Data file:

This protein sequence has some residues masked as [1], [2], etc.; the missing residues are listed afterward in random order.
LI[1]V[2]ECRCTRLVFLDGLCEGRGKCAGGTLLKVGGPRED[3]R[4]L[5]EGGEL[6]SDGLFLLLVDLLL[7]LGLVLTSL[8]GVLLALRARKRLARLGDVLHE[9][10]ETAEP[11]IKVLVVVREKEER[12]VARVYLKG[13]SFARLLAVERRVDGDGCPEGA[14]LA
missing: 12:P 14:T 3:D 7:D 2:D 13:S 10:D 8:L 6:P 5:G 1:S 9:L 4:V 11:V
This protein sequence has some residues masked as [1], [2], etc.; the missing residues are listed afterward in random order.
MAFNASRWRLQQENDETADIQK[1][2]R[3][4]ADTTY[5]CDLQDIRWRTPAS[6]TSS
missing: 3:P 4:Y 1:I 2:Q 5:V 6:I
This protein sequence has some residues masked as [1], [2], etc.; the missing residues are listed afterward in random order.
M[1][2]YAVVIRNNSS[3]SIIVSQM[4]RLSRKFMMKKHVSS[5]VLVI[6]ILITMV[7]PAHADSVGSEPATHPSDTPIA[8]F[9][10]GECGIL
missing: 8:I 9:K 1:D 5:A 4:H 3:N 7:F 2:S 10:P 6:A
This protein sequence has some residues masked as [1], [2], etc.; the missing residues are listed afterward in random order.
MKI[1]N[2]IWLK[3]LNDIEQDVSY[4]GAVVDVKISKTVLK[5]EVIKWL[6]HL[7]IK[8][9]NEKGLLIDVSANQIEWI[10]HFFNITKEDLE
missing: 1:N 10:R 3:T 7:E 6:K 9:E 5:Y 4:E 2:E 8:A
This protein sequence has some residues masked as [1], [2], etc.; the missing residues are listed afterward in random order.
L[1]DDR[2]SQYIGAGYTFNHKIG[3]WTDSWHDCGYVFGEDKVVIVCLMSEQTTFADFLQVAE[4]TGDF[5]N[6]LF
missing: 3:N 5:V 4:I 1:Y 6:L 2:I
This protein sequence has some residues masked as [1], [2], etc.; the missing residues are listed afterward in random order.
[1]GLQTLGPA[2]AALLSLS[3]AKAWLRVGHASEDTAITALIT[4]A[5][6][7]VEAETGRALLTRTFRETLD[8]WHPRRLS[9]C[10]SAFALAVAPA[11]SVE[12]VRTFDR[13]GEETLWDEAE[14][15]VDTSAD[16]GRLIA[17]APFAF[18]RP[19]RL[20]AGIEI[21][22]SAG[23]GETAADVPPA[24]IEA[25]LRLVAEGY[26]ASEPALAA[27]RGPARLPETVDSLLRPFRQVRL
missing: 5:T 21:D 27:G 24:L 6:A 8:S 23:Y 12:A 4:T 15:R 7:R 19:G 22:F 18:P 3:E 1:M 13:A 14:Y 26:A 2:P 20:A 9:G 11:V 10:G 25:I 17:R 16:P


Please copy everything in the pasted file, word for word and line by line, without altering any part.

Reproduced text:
This protein sequence has some residues masked as [1], [2], etc.; the missing residues are listed afterward in random order.
LI[1]V[2]ECRCTRLVFLDGLCEGRGKCAGGTLLKVGGPRED[3]R[4]L[5]EGGEL[6]SDGLFLLLVDLLL[7]LGLVLTSL[8]GVLLALRARKRLARLGDVLHE[9][10]ETAEP[11]IKVLVVVREKEER[12]VARVYLKG[13]SFARLLAVERRVDGDGCPEGA[14]LA
missing: 12:P 14:T 3:D 7:D 2:D 13:S 10:D 8:L 6:P 5:G 1:S 9:L 4:V 11:V
This protein sequence has some residues masked as [1], [2], etc.; the missing residues are listed afterward in random order.
MAFNASRWRLQQENDETADIQK[1][2]R[3][4]ADTTY[5]CDLQDIRWRTPAS[6]TSS
missing: 3:P 4:Y 1:I 2:Q 5:V 6:I
This protein sequence has some residues masked as [1], [2], etc.; the missing residues are listed afterward in random order.
M[1][2]YAVVIRNNSS[3]SIIVSQM[4]RLSRKFMMKKHVSS[5]VLVI[6]ILITMV[7]PAHADSVGSEPATHPSDTPIA[8]F[9][10]GECGIL
missing: 8:I 9:K 1:D 5:A 4:H 3:N 7:F 2:S 10:P 6:A
This protein sequence has some residues masked as [1], [2], etc.; the missing residues are listed afterward in random order.
MKI[1]N[2]IWLK[3]LNDIEQDVSY[4]GAVVDVKISKTVLK[5]EVIKWL[6]HL[7]IK[8][9]NEKGLLIDVSANQIEWI[10]HFFNITKEDLE
missing: 1:N 10:R 3:T 7:E 6:K 9:E 5:Y 4:E 2:E 8:A
This protein sequence has some residues masked as [1], [2], etc.; the missing residues are listed afterward in random order.
L[1]DDR[2]SQYIGAGYTFNHKIG[3]WTDSWHDCGYVFGEDKVVIVCLMSEQTTFADFLQVAE[4]TGDF[5]N[6]LF
missing: 3:N 5:V 4:I 1:Y 6:L 2:I
This protein sequence has some residues masked as [1], [2], etc.; the missing residues are listed afterward in random order.
[1]GLQTLGPA[2]AALLSLS[3]AKAWLRVGHASEDTAITALIT[4]A[5][6][7]VEAETGRALLTRTFRETLD[8]WHPRRLS[9]C[10]SAFALAVAPA[11]SVE[12]VRTFDR[13]GEETLWDEAE[14][15]VDTSAD[16]GRLIA[17]APFAF[18]RP[19]RL[20]AGIEI[21][22]SAG[23]GETAADVPPA[24]IEA[25]LRLVAEGY[26]ASEPALAA[27]RGPARLPETVDSLLRPFRQVRL
missing: 5:T 21:D 27:G 24:L 6:A 8:S 23:Y 12:A 4:T 15:R 7:R 19:G 22:F 18:P 3:E 1:M 13:A 14:Y 26:A 2:P 20:A 9:G 11:V 10:G 25:I 17:R 16:P